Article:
This may feel like a mini-course in ancient history, but I am only going back 20 years.
Back in the mid 1980's during University, my email was a mcgill. ca address while my American associates had an “. edu" email address. Access to these systems was through a Telnet session at any of the school's terminals. From home, I could dial-in to a SLIP server with a 2400 baud modem, and get my email as long as I had a Telnet client.
Those who didn't go to College had access to a Freenet account, which was also accessible through Telnet.
When I graduated and had to pay for an Internet Service Provider, I accessed email through POP and SMTP with Outlook or Eudora for years until I needed the ability to access the web from anywhere in the world. IMAP helped bridge the gap as long as the mail client was setup on my work and home computer so all my mail, Inbox, Sent Items, and Drafts, were synchronized.
With the popularity of web based emails by the mid 1990's, the big 3 were MSN's Hotmail, Yahoo! and Google's Gmail. People would change or have multiple accounts as storage space was often the biggest headache. It wasn't long ago when 2 megabytes was the maximum storage space. Gmail was the first to offer 2 gigabytes of storage, and continuously growing.
Most web based email providers had the ability to download POP email, but your email “from" or “reply-to" address was usually your web based email address. This is acceptable for personal use, but not for corporate use.
At a corporate level, Microsoft Exchange combined with the Outlook client was extremely popular, and is still popular today. Exchange is a messaging and groupware server that uses IMAP as one of the many protocols to access email. It also has the Outlook Web Access feature which was more convenient than conventional web based email as it had your contacts, shared calendars and public folders.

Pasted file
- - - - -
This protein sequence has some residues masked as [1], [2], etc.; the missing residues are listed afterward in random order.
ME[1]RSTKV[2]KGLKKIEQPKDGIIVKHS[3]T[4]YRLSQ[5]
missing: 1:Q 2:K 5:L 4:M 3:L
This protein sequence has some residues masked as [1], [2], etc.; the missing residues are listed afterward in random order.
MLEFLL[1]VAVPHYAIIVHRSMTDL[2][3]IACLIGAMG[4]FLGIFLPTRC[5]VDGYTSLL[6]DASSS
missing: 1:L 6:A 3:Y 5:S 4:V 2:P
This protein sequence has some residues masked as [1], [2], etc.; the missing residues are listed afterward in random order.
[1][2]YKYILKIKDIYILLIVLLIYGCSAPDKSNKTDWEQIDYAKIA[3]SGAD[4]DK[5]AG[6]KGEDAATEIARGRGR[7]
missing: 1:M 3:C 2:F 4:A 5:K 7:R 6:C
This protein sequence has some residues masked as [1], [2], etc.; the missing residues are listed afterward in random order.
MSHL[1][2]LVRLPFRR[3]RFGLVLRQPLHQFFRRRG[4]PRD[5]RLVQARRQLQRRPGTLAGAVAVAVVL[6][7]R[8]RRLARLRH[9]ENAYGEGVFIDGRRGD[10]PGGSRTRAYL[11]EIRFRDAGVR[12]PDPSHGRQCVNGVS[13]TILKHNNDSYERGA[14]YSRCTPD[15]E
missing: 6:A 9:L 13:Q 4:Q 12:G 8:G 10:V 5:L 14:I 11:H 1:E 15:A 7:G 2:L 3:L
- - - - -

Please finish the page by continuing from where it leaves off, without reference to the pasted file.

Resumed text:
Today, I still like using Outlook, as it offers a great “store and forward" mechanism: the ability to work off-line on my laptop. I can easily work in Draft mode on an airplane and connect to the Internet to synchronize my mailbox when back on land. Plus, my Contacts are synchronized with my Palm PDA or Blackberry wireless handheld device.
Sure, I could download my Yahoo or Gmail to my Outlook by using POP, but it wouldn't synchronize any changes. It also depends if my mail was deleted on the server after downloading, or stored on the server. Sorting email can be painfully slow with Yahoo compared to Gmail's lightning fast search algorithm, but you can't sort by file size, for example.
Now that Gmail supports IMAP, by combining it with Outlook, I combine the best of both worlds. There are some features of Outlook I cannot live without, and with the popularity of social networking, integration with LinkedIn or Facebook makes it more appealing.
There is a trend for personal email decreasing in favor of Instant Messaging and text messaging via cell phone. However, Email will always have a place in the corporate world.
Jimson Lee works as an Information Technology Consultant specializing in Infrastructure Management, Services & Security. Expertise includes: CRM and Help Desk Software .
He is also a contributing writer for My Personal CMO and BeSafe .